The Gospel of Wealth, 1889 (excerpt)

Andrew Carnegie

1889

Subjects: Thrift Collection, Teaching thrift, Curricula, What is thrift?

More by: Andrew Carnegie

There are but three modes in which surplus wealth can be disposed of. It can be left to the families of the descendents; or it can be bequeathed for public purposes; or, finally, it can be administered by its possessors during their lives. Under the first and second modes most of the wealth of the world that has reached the few has hitherto been applied. Let us in turn consider each of these modes. The first is the most injudicious. In monarchical countries, the estates and the greatest portion of the wealth are left to the first son, that the vanity of the parent may be gratified by the thought that his name and title are to descend unimpaired to succeeding generations. … Under republican institutions the division of property among the children is much fairer; but the question which forces itself upon thoughtful men in all lands is, Why should men leave great fortunes to their children. If this is done from affection, is it not misguided affection. Observation teaches that, generally speaking, it is not well for the children that they should be so burdened. …

There are instances of millionaires’ sons unspoiled by wealth, who, being rich, still perform great services to the community. Such are the very salt of the earth, as valuable as, unfortunately, they are rare. It is not the exception however, but the rule, that men must regard; and, looking at the usual result of enormous sums conferred upon legatees, the thoughtful man must shortly say, “I would as soon leave to my son a curse as the almighty dollar,V and admit to himself that it is not the welfare of the children, but family pride, which inspires these legacies. As to the second mode, that of leaving wealth at death for public uses, it may be said that this is only a means for the disposal of wealth, provided a man is content to wait until he is dead before he becomes of much good in the world. … Men who leave vast sums in this way may fairly be thought men who would not have left it at all had they been able to take it with them. …

There remains, then, only one mode of using great fortunes; but in this we have the true antidote for the temporary unequal distribution of wealth, the reconciliation of the rich and the poor… Under its sway we shall have an ideal State, in which the surplus wealth of the few will become, in the best sense, the property of the many, because administered for the common good; and this wealth, passing through the hands of the few, can be made a much more potent force for the elevation of our race than if distributed in small sums to the people themselves. … The rich man is thus almost restricted to following the examples of Peter Cooper, Enoch Pratt of Baltimore, Mr. Pratt of Brooklyn, Senator Stanford, and others, who know that the best means of benefiting the community is to place within its reach the ladders upon which the aspiring can rise–parks, and means of recreation, by which men are helped in body and mind; works of art, certain to give pleasure and improve the public taste, and public institutions of various kinds, which will improve the general condition of the people–in this manner returning their surplus wealth to the mass of their fellows in the forms best calculated to do them lasting good.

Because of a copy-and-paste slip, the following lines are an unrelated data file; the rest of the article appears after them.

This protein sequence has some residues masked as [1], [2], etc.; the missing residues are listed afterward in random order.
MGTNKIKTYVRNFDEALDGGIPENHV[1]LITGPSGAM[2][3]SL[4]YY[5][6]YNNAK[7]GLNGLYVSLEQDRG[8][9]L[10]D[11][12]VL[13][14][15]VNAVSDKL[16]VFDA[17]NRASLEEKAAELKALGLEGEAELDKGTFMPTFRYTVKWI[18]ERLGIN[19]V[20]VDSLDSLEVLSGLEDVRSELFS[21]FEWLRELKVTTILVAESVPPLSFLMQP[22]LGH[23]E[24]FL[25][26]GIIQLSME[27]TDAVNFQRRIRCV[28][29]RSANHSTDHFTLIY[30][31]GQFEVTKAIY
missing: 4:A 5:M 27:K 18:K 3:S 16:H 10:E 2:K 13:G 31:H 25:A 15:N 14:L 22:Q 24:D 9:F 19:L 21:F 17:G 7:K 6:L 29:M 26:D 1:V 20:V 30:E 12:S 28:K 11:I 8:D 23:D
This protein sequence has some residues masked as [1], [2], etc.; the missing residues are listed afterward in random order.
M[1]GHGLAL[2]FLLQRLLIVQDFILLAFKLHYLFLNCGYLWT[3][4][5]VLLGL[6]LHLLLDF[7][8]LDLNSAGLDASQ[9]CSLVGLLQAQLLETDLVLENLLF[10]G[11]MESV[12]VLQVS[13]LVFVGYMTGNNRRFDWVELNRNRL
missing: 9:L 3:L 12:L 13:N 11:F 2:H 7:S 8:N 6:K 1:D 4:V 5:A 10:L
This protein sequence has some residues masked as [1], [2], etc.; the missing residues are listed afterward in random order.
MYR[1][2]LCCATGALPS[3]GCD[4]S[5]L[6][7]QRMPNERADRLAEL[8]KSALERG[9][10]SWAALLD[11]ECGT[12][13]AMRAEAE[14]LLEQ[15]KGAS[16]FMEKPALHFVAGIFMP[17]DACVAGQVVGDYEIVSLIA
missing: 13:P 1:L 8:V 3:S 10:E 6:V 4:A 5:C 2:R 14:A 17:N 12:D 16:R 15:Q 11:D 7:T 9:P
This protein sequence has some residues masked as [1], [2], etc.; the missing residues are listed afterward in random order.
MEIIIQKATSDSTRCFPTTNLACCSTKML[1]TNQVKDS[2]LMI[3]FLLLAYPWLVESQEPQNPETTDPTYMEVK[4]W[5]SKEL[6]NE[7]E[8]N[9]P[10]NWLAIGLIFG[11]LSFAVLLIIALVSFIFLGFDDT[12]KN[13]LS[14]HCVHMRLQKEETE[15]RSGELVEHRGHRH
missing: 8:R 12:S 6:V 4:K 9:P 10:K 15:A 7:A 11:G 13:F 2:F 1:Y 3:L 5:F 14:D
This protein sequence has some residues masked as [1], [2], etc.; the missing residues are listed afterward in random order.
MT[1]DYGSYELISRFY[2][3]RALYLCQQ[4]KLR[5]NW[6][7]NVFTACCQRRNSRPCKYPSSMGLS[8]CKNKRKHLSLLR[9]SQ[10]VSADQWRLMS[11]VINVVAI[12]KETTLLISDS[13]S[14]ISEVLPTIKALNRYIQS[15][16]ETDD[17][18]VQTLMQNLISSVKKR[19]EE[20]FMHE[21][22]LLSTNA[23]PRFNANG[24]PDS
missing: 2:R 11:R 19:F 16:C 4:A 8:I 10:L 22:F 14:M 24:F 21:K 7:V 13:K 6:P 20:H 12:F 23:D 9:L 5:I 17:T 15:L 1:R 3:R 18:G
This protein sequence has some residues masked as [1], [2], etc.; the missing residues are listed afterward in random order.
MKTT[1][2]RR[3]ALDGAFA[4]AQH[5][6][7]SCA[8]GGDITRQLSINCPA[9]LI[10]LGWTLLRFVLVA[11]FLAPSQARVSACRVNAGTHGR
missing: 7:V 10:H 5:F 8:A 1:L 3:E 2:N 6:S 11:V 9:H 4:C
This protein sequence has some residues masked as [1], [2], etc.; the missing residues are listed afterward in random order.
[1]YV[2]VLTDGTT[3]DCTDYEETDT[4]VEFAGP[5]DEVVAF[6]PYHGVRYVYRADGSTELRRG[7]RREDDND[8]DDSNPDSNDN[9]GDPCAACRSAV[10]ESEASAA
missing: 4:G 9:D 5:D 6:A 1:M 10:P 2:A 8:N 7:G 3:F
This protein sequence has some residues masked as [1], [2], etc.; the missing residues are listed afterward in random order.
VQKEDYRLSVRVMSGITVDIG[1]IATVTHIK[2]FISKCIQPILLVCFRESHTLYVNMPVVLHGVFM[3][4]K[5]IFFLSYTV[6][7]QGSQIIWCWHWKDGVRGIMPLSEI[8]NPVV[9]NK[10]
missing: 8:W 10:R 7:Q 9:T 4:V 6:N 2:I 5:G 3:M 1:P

Thus is the problem of the Rich and Poor to be solved. The laws of accumulation will be left free; the laws of distribution free. Individualism will continue, but the millionaire will be but a trustee for the poor; intrusted [sic] for a season with a great part of the increased wealth of the community, but administering it for the community far better than it could or would have done for itself. The best minds will thus have reached a stage in the development of the race in which it is clearly seen that there is no mode of disposing of surplus wealth creditable to thoughtful and earnest men into whose hands it flows save by using it year by year for the general good. This day it already dawns. But a little while, an although, without incurring the pity of their fellows, men may die sharers in great business enterprises from which their capital cannot be or has not been withdrawn, and is left chiefly at death for public uses, yet the man who dies leaving behind millions of available wealth, which was his to administer during life, will pass away “unwept, unhonored, and unsung,” no matter to what he uses he leaves the dross which he cannot take with him. Of such these the public verdict will then be: “The man who dies thus rich dies disgraced.”

Such, in my opinion, is the true Gospel concerning Wealth, obedience to which is destined some day to solve the problem of the Rich and the Poor, and to bring “Peace on earth, among men Good Will.”

Full text available online at: https://archive.org/details/gospelwealthand00carngoog>. Source: Carnegie, Andrew. The Gospel of Wealth and Other Timely Essays. (New York: The Century Company, 1901): 1-44.

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